The RTL is the product of a special historical period, and at that time, it may indeed have played an important role in maintaining social order. However, since it was first implemented, the application of administrative detention has been expanding constantly. In certain cases, people can be sent to labor camps for as long as three years or even four years, without due judicial process or a trial. The evolution of this detention system has created a “rule of man” that it is totally contrary to the spirit of the rule of law. The rationality of its existence and its legitimacy have long been questioned.

Constitution violated

The right to freedom is a basic right granted to all citizens by the Constitution. Since the judicial reform white paper raised the issue of strengthening the legal protection of human rights, the RTL -- which violates the Constitution, the Legislation Law and the Administration Punishment Law -- should be repealed. This will then establish the absolute authority of the judicial system, which guarantees Chinese citizens the inalienable right to freedom.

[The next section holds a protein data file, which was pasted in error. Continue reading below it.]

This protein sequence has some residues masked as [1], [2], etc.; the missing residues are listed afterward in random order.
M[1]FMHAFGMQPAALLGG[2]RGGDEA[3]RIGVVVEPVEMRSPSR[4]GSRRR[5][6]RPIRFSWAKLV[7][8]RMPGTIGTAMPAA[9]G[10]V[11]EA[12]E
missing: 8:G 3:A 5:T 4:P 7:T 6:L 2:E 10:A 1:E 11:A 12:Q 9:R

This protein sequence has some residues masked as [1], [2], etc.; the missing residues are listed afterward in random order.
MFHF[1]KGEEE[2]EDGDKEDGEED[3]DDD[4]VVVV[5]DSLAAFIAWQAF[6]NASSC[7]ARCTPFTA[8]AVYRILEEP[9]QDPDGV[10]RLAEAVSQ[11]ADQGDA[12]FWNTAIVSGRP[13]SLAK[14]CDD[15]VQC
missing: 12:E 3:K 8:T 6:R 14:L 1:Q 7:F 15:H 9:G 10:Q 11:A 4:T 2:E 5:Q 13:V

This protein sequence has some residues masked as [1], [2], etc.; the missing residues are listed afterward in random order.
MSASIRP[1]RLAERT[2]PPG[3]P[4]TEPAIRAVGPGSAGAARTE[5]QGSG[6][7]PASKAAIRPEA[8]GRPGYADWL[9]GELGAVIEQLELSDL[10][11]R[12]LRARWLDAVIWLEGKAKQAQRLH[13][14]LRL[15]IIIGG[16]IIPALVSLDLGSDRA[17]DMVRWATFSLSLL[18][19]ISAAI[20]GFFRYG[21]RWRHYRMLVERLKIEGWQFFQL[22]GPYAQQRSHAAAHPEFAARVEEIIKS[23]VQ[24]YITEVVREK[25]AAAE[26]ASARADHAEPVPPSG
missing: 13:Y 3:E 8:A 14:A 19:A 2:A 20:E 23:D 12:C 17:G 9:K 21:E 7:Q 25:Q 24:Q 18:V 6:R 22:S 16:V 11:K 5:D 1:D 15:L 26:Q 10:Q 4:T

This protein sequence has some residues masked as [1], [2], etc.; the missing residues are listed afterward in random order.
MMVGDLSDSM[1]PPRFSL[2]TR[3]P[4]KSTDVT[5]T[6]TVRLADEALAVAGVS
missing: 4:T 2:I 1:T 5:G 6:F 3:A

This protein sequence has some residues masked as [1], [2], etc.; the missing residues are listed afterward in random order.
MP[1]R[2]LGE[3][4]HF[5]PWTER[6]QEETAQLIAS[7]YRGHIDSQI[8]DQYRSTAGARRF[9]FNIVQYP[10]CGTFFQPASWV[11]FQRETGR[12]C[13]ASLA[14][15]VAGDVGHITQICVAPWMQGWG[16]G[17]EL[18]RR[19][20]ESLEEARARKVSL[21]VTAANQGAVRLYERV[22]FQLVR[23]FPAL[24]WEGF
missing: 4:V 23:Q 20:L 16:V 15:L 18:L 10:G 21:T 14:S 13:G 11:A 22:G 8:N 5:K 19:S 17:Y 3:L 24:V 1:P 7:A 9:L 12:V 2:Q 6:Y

As for minor criminal acts, they can be incorporated into the jurisdiction of the Criminal Code and the Public Security Administration Punishment Law. The existing labor camp system often imposes a higher punishment than certain criminal penalties. For minors who have committed small offenses, a “mild community cure” can be applied. This will have a disciplinary education purpose while at the same time reducing the cost to society. We should start teaching the concepts of giving back and of public service to society, as well as nurturing the spirit of modern citizenship.

What is to be noted in particular is that the so-called “population of vexatious visits and litigations” as well as dissidents with “heterogeneity or opposition” who differentiate themselves from mainstream ideology, normal beliefs and normal behavior, are to be judged on their acts. Whether or not they have committed an offense should be decided strictly on the grounds of the facts.